Getting started cooling the young athletes’ core temperature is important and life-saving. This climate is changing and often coaches are caught unaware when their team gets in trouble from the heat. Just like the new, younger players are just learning the ropes and the game rules, coaches are involved with teaching and guiding.
Having supportive parents to help catch problems early keeps everyone safer and more able to enjoy sports during the hotter months. Extreme heat is deadly and your young athlete needs help staying healthy as they are learning to notice the signals and to speak up when they know things don’t seem right.
This young many who was with the Dallas Cowboys team, Marion Barber was an adult with many years of experience under his belt. Yet, he apparently did not realize he was in trouble. A heat stroke in his apartment is most surely a strange way to go.
We are learning that we much educate ourselves and our young athletes about the dangers of the heat, both inside and out.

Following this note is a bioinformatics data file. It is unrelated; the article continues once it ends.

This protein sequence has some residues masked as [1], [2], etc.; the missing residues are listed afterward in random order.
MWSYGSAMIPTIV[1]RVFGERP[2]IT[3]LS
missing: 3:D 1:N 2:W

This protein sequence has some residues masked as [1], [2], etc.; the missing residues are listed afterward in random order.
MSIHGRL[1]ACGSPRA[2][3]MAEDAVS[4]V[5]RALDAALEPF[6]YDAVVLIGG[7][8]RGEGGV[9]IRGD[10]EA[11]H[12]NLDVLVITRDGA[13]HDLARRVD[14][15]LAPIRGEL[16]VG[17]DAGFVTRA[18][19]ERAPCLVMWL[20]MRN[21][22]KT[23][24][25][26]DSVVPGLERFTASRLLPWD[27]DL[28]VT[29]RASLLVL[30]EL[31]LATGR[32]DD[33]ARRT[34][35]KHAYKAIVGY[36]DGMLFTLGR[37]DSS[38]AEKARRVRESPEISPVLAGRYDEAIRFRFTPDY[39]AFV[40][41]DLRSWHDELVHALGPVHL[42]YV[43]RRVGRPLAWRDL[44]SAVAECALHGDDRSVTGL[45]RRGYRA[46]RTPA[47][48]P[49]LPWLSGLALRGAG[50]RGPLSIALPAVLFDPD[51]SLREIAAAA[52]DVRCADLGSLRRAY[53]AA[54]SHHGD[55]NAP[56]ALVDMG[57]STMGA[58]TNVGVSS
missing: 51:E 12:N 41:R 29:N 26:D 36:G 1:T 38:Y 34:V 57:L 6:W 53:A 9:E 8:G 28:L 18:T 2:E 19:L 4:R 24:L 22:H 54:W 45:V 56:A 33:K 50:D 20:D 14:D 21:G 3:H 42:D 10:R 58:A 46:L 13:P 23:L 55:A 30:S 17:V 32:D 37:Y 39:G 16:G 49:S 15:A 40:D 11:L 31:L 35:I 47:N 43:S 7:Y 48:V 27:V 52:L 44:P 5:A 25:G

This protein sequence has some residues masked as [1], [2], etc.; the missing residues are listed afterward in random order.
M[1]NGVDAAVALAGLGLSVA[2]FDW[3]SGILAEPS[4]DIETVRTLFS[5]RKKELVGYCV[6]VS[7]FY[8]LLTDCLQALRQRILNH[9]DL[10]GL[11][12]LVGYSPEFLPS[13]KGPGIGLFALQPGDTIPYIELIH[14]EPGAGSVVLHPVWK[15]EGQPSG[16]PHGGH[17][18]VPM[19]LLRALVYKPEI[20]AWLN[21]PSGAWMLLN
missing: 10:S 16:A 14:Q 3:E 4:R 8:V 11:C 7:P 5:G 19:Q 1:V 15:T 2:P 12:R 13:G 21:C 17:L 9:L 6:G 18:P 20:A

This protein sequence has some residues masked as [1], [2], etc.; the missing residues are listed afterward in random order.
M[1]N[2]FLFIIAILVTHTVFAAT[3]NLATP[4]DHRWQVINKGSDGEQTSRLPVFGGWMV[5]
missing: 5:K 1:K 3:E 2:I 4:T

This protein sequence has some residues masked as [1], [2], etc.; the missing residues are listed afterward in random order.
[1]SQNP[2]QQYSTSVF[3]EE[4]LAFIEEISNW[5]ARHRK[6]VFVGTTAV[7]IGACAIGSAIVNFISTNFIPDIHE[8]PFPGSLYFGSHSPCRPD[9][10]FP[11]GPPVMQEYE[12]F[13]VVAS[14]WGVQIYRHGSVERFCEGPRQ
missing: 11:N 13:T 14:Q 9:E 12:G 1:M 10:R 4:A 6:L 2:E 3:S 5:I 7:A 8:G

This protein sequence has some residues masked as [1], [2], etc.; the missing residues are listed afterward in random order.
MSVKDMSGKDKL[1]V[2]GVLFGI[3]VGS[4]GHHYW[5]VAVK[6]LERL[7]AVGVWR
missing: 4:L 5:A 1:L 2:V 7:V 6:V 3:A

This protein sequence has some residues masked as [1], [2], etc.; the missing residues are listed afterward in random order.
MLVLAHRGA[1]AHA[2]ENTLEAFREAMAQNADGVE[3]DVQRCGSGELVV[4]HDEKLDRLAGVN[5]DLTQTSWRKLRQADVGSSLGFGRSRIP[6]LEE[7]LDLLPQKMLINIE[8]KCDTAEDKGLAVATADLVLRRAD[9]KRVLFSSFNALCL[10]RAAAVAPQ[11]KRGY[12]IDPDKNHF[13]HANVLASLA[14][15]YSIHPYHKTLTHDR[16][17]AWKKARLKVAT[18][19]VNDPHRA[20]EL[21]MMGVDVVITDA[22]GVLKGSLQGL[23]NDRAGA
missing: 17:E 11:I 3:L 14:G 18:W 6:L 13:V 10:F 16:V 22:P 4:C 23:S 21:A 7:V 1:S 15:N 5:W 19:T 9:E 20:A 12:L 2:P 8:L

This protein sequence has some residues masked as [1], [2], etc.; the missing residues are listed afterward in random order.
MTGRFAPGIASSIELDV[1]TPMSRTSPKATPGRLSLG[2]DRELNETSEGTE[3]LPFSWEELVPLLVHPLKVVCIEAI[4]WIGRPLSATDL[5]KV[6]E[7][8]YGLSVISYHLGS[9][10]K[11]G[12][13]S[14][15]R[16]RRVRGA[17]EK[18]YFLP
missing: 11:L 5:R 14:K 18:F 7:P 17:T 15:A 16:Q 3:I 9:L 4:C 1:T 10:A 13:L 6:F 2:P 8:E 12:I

Sami’s Take On Sun Blocking Clothing For Parents Watching Sports Competition
This is when you need to make sure you and the family sitting on the sidelines are protected from the sun.
If you are fortunate enough to have early or late practice or games, it is easy to get careless about getting too much sun on your face, your arms, and legs.
When you are attending practice or games, you are there for a good while. Often longer than is safe for your skin to be exposed to the sun, even during non-peak hours.
Oh, you like a little tan? Do you like looking older? Even if you are wearing enough sunscreen to protect yourself properly, you can still burn!
Wear a sun blocking hat for your head, and face to shield the sun from your face.
Remember your sunglasses. They are important for eye health and safety.
A loosely fitting long-sleeve shirt to keep the sun off the trunk of your body.
Lightweight loose fitting pants to protect your legs. Your legs are a lot of skin to be bare and subject to burning. Is it worth the risk of not covering up? Set a good example for your younger family members. Protect yourself from too much sun.
Do I think you will do all the protection you can?
No, not really. I can hear you now. Oh well, I never sunburn, so I don’t have to worry about the sun. Really, you are OK with adding age to your skin before necessary?
However, if you do just one thing to protect yourself and your family, it is a start. Maybe if you see you don’t have a miserable summer just because you are only a bit tanned not bronze. Life does go on when you have healthy skin, not tanned too much.
Just the slightest move to moderation is a step.
Each small step is important as we proceed in our world with climate change producing more and more hot days of the summer sun.